People who work in litter make some interesting discoveries. Among them:
¢ Cigarette butts are the most common form of litter in the United States and the rest of the world.
¢ Bottle-deposit policies have an interesting effect on beach litter. "You find zillions of bottle caps but only a few bottles," said Amanda Wheeler of Bradley Beach, N.J., who's directed beach cleanups there for a decade.
¢ New York City litter that floats washes up on the New Jersey shore. New York litter that flies - such as Mylar balloons - ends up on Long Island beaches because of prevailing northwesterly winds.
¢ One big reason that trash piles up on New York streets: The city has few alleys.
Washington America is getting cleaner, litter experts say.
They estimate that deliberate trash-tossing has fallen about 2 percent a year since the mid-'70s in communities where it's been measured.
On U.S. beaches, cigarette butts, beverage cans and Styrofoam peanuts for packaging are down, cleaners say. In most communities, pooper-scooper laws now make carefree strolls possible. Even along roadsides, more of what's visible today is grass.
Remarkably, the improvements come despite an increase of 90 million in the U.S. population since widespread trash surveying began in 1974.
If you haven't picked up on litter's decline, don't be surprised. People raise their standards as places get cleaner, so they're never impressed, according to John Doherty, New York City's sanitation commissioner. "The more you improve the cleanliness level, the higher people's expectations are."
Doherty, 69, who started out as a city street-sweeper in 1960, has lived the progress.
Thirty years ago, independent assessors rated nearly half of New York's streets and sidewalks as filthy. "A sweeper'd go out and there'd be mounds of steaming dog waste," Doherty said. "That was tolerated then."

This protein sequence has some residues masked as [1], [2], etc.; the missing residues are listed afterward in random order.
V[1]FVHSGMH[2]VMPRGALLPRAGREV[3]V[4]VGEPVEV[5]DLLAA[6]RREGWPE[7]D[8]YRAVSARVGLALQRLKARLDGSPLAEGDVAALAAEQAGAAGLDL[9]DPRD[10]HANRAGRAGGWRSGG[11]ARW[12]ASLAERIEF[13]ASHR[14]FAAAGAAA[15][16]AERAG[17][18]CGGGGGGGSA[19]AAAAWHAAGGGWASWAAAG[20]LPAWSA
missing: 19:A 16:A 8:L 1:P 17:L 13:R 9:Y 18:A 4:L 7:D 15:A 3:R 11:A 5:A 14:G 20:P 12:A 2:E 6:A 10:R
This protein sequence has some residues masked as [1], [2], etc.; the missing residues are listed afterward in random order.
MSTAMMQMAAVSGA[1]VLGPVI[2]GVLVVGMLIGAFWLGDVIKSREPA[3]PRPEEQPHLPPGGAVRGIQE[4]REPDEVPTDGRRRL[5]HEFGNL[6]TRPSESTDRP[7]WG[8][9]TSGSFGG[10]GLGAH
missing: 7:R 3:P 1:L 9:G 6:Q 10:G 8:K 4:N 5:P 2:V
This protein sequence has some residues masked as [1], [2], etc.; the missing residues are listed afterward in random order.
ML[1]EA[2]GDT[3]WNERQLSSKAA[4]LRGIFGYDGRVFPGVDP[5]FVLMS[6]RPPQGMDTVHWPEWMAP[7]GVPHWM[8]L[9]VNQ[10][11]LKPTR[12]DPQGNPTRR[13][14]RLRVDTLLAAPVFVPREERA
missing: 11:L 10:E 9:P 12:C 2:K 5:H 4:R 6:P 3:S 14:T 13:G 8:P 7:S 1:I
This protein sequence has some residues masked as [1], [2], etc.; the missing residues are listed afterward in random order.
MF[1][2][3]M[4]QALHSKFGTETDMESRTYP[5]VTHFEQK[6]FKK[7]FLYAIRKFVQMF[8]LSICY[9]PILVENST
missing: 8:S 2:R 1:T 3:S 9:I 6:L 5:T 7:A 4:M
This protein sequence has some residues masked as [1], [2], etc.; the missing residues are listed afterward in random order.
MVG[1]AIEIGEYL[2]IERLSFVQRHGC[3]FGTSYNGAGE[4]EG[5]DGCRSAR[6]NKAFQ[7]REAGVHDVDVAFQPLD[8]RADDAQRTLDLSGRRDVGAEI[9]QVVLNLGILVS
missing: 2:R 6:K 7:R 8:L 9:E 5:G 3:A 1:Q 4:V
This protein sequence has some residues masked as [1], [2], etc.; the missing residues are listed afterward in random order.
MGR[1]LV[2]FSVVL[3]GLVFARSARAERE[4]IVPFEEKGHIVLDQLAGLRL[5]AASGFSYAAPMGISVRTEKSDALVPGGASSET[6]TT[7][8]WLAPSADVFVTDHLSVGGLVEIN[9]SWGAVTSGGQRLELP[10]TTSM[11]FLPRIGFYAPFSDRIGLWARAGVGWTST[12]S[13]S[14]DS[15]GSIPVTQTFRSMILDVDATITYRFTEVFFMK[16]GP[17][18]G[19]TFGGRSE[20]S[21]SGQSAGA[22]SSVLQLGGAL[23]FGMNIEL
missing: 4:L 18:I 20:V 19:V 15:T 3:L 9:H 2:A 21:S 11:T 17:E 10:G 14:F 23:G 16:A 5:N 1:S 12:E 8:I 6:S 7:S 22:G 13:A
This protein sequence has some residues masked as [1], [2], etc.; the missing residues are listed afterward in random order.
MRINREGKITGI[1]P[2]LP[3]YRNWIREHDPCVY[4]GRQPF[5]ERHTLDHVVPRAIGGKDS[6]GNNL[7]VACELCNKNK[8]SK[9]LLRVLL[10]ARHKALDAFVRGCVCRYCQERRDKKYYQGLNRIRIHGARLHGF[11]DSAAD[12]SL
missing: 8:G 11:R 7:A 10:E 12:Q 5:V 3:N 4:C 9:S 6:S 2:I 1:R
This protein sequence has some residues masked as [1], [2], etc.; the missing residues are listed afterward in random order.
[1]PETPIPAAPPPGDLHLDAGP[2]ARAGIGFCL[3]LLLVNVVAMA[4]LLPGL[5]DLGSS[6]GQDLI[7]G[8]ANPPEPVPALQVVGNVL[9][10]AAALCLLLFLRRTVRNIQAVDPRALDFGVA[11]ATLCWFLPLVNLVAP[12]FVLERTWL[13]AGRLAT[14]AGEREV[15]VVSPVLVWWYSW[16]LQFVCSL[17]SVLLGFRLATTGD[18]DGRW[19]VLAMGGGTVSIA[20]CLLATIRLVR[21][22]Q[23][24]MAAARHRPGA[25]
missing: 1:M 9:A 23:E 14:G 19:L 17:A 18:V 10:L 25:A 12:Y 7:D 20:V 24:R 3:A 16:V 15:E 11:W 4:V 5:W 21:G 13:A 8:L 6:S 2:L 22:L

Twenty years ago, New York was still so dirty that humorist Dave Barry accused the mayor of having appointed a Commissioner for Making Sure the Sidewalks Are Always Blocked by Steaming Fetid Mounds of Garbage the Size of Appalachian Foothills.
Today, the same independent assessment system used 30 years ago rates 95 percent of New York's streets and sidewalks as clean. Once-rare litter penalties now are the second biggest source of the city's revenue from fines, after parking violations.
As New York goes, so goes the nation, albeit by fits and starts, since litter curbs are almost entirely a local or state matter. For example, in Washington state, a multimedia "Litter and it will hurt" campaign warns motorists of the state's serious litter fines: $1,025 for tossing a lighted cigarette, for example. The effort has cut litter by 20 percent on state-overseen highways and roads since it began in 2002, according to Megan Warfield, the state's coordinator of litter programs.
Beyond enforcement, many factors aligned against litter. Recycling, for example, has made people more conscious of solid waste of all kinds. Tourist destinations discovered that it paid to be litter free. The same schoolchildren who pulled cigarettes out of their parents' mouths got on them when they littered.
It isn't that U.S. attitudes toward litter changed, said P. Wesley Schultz, a social psychologist at California State University at San Marcos.
"People now feel littering is inappropriate and that others will disapprove of them if they litter. The norm about what's right and wrong changed."